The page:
Lion is a Mixed Bag

I’ve been a Mac user since 1986 and have used a Mac consistently ever since despite many years as an electrical engineer (where DOS and Windows was the norm).  I think I’ve used every Mac operating system since System 5.  I’m also a developer.  I straddle the world of user and power user.  I’m not a newbie but yet I don’t consider myself a Unix power user either.

I’ve had Lion installed for about 3 weeks now.  There are some things I like about Lion and more that I don’t like.

Things That I Like About Lion

Versions:  Being able to see edits in time has already saved me some grief when it comes to editing documents in Pages.  I accidentally opened the wrong document (similar but not the same) for a course outline and started typing away.  I realized after about 30 minutes of editing that this was the wrong one and looked at the old versions and quickly reverted.  See below why I don’t like Auto Save though.

Airdrop:  It’s simple and to the point.  This is how file transfers between occasional machines should work.  It’s not quite as convenient for computers that are already on the network though as it you have to be running AirDrop and approve all transfers.  I did have a problem with two Lion computers transferring zero length files but I don’t know if it’s been fixed in the update that came out this week.

Mail:  The 3 pane interface works for me.  It also keeps track of my conversations and organizes them effectively and reduces the redundant information.  This should have been done a long time ago.

The Price:  At $29 a computer it’s cheap.  The fact that all your computers on your network (using the same Apple ID of course) can get it too is just icing on the cake.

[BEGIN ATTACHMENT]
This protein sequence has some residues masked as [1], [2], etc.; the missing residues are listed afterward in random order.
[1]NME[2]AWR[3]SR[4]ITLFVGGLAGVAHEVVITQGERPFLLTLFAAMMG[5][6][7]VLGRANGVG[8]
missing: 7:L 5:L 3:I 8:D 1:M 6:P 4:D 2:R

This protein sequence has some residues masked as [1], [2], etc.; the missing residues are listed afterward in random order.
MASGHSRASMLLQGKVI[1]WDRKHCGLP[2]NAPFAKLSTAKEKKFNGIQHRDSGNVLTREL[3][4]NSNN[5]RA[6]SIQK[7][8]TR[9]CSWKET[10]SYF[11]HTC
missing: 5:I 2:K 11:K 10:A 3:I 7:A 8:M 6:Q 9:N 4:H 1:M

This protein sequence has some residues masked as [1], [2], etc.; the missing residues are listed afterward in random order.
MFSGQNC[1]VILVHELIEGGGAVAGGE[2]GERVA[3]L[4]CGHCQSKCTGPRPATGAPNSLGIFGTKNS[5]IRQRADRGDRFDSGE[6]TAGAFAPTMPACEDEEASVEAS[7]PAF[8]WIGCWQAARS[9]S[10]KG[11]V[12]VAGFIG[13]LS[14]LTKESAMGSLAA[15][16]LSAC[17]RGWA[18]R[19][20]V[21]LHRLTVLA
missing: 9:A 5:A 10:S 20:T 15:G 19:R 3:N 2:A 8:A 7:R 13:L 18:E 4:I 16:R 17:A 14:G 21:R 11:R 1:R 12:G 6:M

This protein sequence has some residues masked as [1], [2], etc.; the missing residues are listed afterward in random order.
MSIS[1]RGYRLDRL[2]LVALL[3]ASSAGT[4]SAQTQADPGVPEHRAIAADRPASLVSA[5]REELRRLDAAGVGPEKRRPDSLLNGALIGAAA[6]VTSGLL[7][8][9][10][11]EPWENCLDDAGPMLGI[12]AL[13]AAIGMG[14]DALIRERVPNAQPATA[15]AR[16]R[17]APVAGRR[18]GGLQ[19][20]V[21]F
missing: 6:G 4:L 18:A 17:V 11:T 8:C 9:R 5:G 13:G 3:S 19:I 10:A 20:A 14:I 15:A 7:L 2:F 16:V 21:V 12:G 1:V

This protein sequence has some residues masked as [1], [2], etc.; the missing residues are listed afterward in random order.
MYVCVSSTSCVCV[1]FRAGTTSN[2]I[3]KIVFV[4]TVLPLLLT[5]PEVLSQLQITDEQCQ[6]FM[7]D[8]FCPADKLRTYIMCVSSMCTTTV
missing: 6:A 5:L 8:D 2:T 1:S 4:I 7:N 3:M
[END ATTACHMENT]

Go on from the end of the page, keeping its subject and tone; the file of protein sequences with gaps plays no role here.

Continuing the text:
iChat:  Conversations are now unified into a tabbed window rather than each conversation being in a separate window.  For video chats it’s using FaceTime whether you realize it or not.

Preview:  Being able to add a signature to a PDF document has caused me no end of grief in the past several years even though I have a utility to do it.  Now, I don’t have to worry about it.

Auto Correct:  I know some people are bagging on it, but for the most part it works for me.  It’s not perfect but it warns you, visually, when it makes a correction.

Things That Don’t Bug Me But I Don’t Care About Either:

Natural Scrolling:  It took me maybe two days to get used to it.  Sure, I still go the opposite direction at times – get over it – it’s just the flick of a finger.

Full Screen Apps:  Meh.  For the few times that I want the app to take over my entire screen it’s okay but this feature seems to be aimed at 13″ laptop users.

Things I Hate About Lion

The UI elements:  Disabled controls are gray.  Enabled controls are gray.  Sure, they’re different shades of gray, but really?  Is black such a bad thing?  I think this is my number one pet peeve in Lion.

Mail Enabled Buttons:



Mail Disabled Buttons:



Overlay Scrollbars:  Again, another UI element that I think should visible all the time on my big assed 27″ monitor.  There is a preferences setting for it, by the way, but it seems out of place and not like the rest of Mac OS X.